Tuesday, December 26, 2017

Remembering Bishop William G. Curlin of Charlotte As Eminently Pastoral (There's Still No Room in the Inn for You Queer Catholics) (2)

On 22 January and 3 February 2003, Cardinal Bernard Law was deposed in Boston by attorneys representing abuse survivors. In that deposition, the attorneys deposing Law asked him about Rev. George Berthold and how and why Belmont Abbey College ended up hiring Berthold with the approval of the bishop of Charlotte, William G. Curlin. 

Here are some highlights from that deposition:

▪ November 1996: Sister Rita McCarthy writes Rev. William Murphy, Law’s Delegate, to report the following allegation a seminarian had shared with her: "He told of the two instances when Father Berthold acted inappropriately. One time he came to blank's room, told him to lie down on the bed and proceeded to touch him all over, even in his private parts." 

▪ In the Feb. 3, 2003, deposition, Cardinal Law is asked if that allegation (stamped in the court case as Berthold 2115) has been read correctly. Law affirms that it has.

▪Law is asked if he has a memory of making a recommendation for Berthold’s placement in Charlotte sometime after this.  

▪ Law replies, "I don't know that I made the recommendation that he go there but I would have — he would have needed my permission to go there."

▪ At this point, Jeffrey Newman, attorney for the plaintiff, produces a June 22, 1997, letter of Law to Bishop William Curlin of Charlotte (marked as Law Exhibit #9).

▪ Law is asked if he recalls signing the letter.  He indicates that he doesn't recall signing it, but it is his letter.  

▪ Letter reads: "Reverend Berthold is a priest in good standing of the Archdiocese of Boston and is being considered for a position at the Abby College in Belmont. He is well-qualified for the position and has moral integrity and pastoral skills." 

▪ Law is asked if this is an accurate reading of the letter. Law affirms that it is. He is then asked if he read the letter before signing it. He says he thinks he would have. 

▪ Law is then asked if he signed the letter and made the recommendation to Curlin, knowing the allegations made against Berthold in 1996. 

▪ Rather than affirming, Law says, "I think it's interesting — I think it's important to put in the record the second paragraph of that letter." Attorney reads it: "I understand you have been in conversation with your secretary, Father Anthony Marcaccio, regarding information given to him by Father William Murphy, my Delegate. I trust the information provided sufficiently describes Father Berthold's situation, allowing you to make a decision as to whether to grant him the faculties of the Diocese of Charlotte." [My editorial comment: this indicates that Bishop William G. Curlin, Father Mauricio West, his chancellor, now-Abbot Placid Solari and then-Abbot Oscar Burnett of Belmont Abbey, and Robert Preston, president of Belmont Abbey College and Solari's brother-in-law, approved the hiring of Berthold with full knowledge of his past.]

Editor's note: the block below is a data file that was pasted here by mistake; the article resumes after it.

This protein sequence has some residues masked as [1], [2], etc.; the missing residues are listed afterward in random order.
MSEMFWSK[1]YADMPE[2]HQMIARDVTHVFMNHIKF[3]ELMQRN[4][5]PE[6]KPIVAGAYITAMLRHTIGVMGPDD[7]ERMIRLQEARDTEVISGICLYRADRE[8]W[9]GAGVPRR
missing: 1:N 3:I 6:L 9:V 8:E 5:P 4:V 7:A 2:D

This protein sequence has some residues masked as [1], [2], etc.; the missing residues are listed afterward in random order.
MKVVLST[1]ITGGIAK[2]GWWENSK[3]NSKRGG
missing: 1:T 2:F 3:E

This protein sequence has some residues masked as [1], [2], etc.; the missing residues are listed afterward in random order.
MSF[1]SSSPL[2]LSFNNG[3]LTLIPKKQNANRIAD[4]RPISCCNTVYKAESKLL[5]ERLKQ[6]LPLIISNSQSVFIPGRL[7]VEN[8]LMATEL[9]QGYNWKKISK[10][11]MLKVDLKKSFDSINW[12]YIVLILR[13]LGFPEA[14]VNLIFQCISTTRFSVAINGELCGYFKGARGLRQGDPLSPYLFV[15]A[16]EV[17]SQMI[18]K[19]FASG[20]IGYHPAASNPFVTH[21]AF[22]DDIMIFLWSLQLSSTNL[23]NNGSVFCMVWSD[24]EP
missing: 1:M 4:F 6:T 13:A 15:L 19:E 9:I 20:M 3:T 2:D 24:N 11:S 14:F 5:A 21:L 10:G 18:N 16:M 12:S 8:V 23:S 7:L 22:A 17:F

▪Attorney then repeats what Law had said in his June 22 letter to Curlin: that Berthold is well-qualified for the position at Belmont Abbey, and has moral integrity and pastoral skills to serve undergraduates.

▪Attorney notes again that Law was saying this after having known of the allegations against Berthold in 1996.

▪ Attorney then says that after Law recommended Berthold to Curlin and Belmont Abbey, another allegation was made against Berthold.

▪ Law replies, "Excuse me?  Would you repeat that again?" Attorney replies, "Sure." Law asks, "The time sequence." Attorney replies, "After 1997—" Law asks, "After this letter." Attorney states, "After this letter.  He was accepted [i.e., by Curlin and Belmont Abbey]. And then another complaint comes forward to the Archdiocese about an allegation of sexual abuse, and that complaint was about a year later in November of 1998."

▪ Attorney asks Law if he has a memory of this. Law replies he doesn't, but might have his memory jogged if something is put in front of him.

▪ Newman produces Berthold 2-256/Law Exhibit #10. This is a November 3, 1998, allegation of a man saying that when he was 11 in Woburn, MA, he was molested by Berthold while lying on Berthold's bed, taking off his pants on the priest's instruction, and having his genitals fondled. 

▪Attorney says to Law, "You would agree with me, Cardinal Law, that that is a very serious allegation?" Law replies, "Certainly."

▪ Newman then notes that, with two prior allegations by two young seminarians, Law had still sent Berthold on a "so-called lend-lease program to the Diocese of Charlotte, North Carolina" [my editorial comment: with full knowledge of Berthold's past on the part of Curlin, Mauricio West, Placid Solari, Oscar Burnett, and Robert Preston].

▪ Law replies that yes, that seems to be true, according to this document, though he quibbles with the term "lend-lease."

Now place the preceding legal deposition side by side with what occurred in May 2002 when the allegations against Berthold became public, and Belmont Abbey officials and Bishop Curlin initially responded to this breaking news: